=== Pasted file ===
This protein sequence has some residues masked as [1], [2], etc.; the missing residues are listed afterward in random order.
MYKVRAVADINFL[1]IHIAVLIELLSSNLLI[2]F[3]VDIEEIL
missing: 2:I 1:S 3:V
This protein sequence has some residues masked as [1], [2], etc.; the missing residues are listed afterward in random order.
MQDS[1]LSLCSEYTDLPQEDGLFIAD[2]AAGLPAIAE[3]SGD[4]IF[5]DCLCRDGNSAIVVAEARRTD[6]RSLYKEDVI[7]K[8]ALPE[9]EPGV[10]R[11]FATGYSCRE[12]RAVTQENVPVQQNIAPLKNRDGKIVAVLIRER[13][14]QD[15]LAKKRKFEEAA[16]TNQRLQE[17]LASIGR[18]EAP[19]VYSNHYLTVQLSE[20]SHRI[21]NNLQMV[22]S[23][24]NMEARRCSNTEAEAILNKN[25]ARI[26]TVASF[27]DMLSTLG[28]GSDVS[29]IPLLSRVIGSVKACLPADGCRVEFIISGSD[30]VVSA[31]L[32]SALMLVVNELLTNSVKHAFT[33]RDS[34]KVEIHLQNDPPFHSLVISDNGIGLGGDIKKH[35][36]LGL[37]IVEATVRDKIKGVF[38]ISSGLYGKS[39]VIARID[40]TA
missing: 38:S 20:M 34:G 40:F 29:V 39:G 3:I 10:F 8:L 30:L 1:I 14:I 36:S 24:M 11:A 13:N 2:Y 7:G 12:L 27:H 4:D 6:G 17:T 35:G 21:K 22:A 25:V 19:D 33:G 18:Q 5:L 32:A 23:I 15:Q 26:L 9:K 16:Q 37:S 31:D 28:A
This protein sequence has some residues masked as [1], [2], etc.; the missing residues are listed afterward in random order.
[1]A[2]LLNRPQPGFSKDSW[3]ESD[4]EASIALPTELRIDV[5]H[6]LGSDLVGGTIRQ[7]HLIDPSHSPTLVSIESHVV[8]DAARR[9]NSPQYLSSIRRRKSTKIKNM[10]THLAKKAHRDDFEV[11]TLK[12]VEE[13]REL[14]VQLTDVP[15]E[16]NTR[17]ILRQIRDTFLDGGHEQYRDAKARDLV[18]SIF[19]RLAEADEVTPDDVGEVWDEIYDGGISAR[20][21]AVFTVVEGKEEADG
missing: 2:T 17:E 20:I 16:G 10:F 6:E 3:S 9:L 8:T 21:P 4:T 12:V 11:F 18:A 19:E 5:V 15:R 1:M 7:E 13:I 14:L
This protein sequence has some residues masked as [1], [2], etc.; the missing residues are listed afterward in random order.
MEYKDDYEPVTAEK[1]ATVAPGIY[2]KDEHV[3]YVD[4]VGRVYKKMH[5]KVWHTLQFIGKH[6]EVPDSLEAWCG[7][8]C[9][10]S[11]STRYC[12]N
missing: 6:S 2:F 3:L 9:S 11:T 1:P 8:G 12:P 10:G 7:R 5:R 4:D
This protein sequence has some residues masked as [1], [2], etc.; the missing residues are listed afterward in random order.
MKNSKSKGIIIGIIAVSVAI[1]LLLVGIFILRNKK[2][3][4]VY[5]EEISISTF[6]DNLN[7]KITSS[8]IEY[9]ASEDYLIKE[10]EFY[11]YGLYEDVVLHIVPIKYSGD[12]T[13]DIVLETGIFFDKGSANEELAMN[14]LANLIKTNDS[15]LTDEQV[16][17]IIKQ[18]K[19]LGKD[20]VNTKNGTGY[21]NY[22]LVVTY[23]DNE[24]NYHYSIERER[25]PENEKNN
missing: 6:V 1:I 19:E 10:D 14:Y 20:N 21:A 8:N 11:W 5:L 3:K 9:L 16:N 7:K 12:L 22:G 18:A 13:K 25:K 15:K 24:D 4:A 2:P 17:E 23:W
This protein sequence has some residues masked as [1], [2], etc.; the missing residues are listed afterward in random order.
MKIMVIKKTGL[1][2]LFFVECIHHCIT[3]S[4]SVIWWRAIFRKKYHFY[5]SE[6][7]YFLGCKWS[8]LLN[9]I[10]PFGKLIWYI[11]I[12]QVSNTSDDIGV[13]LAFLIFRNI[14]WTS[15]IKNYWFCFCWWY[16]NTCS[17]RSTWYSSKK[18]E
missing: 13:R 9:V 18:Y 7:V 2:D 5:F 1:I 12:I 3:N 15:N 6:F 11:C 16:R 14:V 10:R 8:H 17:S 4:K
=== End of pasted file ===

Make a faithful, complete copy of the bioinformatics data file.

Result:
This protein sequence has some residues masked as [1], [2], etc.; the missing residues are listed afterward in random order.
MYKVRAVADINFL[1]IHIAVLIELLSSNLLI[2]F[3]VDIEEIL
missing: 2:I 1:S 3:V
This protein sequence has some residues masked as [1], [2], etc.; the missing residues are listed afterward in random order.
MQDS[1]LSLCSEYTDLPQEDGLFIAD[2]AAGLPAIAE[3]SGD[4]IF[5]DCLCRDGNSAIVVAEARRTD[6]RSLYKEDVI[7]K[8]ALPE[9]EPGV[10]R[11]FATGYSCRE[12]RAVTQENVPVQQNIAPLKNRDGKIVAVLIRER[13][14]QD[15]LAKKRKFEEAA[16]TNQRLQE[17]LASIGR[18]EAP[19]VYSNHYLTVQLSE[20]SHRI[21]NNLQMV[22]S[23][24]NMEARRCSNTEAEAILNKN[25]ARI[26]TVASF[27]DMLSTLG[28]GSDVS[29]IPLLSRVIGSVKACLPADGCRVEFIISGSD[30]VVSA[31]L[32]SALMLVVNELLTNSVKHAFT[33]RDS[34]KVEIHLQNDPPFHSLVISDNGIGLGGDIKKH[35][36]LGL[37]IVEATVRDKIKGVF[38]ISSGLYGKS[39]VIARID[40]TA
missing: 38:S 20:M 34:G 40:F 29:V 39:G 3:I 10:F 8:L 30:L 1:I 14:I 36:S 24:M 11:A 13:N 2:Y 7:G 12:L 27:H 4:D 6:G 17:T 35:G 21:K 22:A 25:V 19:D 33:G 18:Q 5:L 32:A 23:I 15:Q 26:L 9:K 16:Q 37:S 31:D 28:A
This protein sequence has some residues masked as [1], [2], etc.; the missing residues are listed afterward in random order.
[1]A[2]LLNRPQPGFSKDSW[3]ESD[4]EASIALPTELRIDV[5]H[6]LGSDLVGGTIRQ[7]HLIDPSHSPTLVSIESHVV[8]DAARR[9]NSPQYLSSIRRRKSTKIKNM[10]THLAKKAHRDDFEV[11]TLK[12]VEE[13]REL[14]VQLTDVP[15]E[16]NTR[17]ILRQIRDTFLDGGHEQYRDAKARDLV[18]SIF[19]RLAEADEVTPDDVGEVWDEIYDGGISAR[20][21]AVFTVVEGKEEADG
missing: 2:T 17:E 20:I 16:G 10:F 6:E 3:S 9:L 8:T 21:P 4:T 12:V 11:F 18:A 19:E 5:V 15:R 1:M 7:E 13:I 14:L
This protein sequence has some residues masked as [1], [2], etc.; the missing residues are listed afterward in random order.
MEYKDDYEPVTAEK[1]ATVAPGIY[2]KDEHV[3]YVD[4]VGRVYKKMH[5]KVWHTLQFIGKH[6]EVPDSLEAWCG[7][8]C[9][10]S[11]STRYC[12]N
missing: 6:S 2:F 3:L 9:S 11:T 1:P 8:G 12:P 10:G 7:R 5:R 4:D
This protein sequence has some residues masked as [1], [2], etc.; the missing residues are listed afterward in random order.
MKNSKSKGIIIGIIAVSVAI[1]LLLVGIFILRNKK[2][3][4]VY[5]EEISISTF[6]DNLN[7]KITSS[8]IEY[9]ASEDYLIKE[10]EFY[11]YGLYEDVVLHIVPIKYSGD[12]T[13]DIVLETGIFFDKGSANEELAMN[14]LANLIKTNDS[15]LTDEQV[16][17]IIKQ[18]K[19]LGKD[20]VNTKNGTGY[21]NY[22]LVVTY[23]DNE[24]NYHYSIERER[25]PENEKNN
missing: 6:V 1:I 19:E 10:D 14:Y 20:N 21:A 8:N 11:W 5:L 3:K 9:L 16:N 7:K 12:L 22:G 18:A 13:K 25:K 15:K 24:D 4:A 2:P 17:E 23:W
This protein sequence has some residues masked as [1], [2], etc.; the missing residues are listed afterward in random order.
MKIMVIKKTGL[1][2]LFFVECIHHCIT[3]S[4]SVIWWRAIFRKKYHFY[5]SE[6][7]YFLGCKWS[8]LLN[9]I[10]PFGKLIWYI[11]I[12]QVSNTSDDIGV[13]LAFLIFRNI[14]WTS[15]IKNYWFCFCWWY[16]NTCS[17]RSTWYSSKK[18]E
missing: 13:R 9:V 18:Y 7:V 2:D 5:F 1:I 12:I 3:N 15:N 6:F 11:C 16:R 14:V 10:R 8:H 17:S 4:K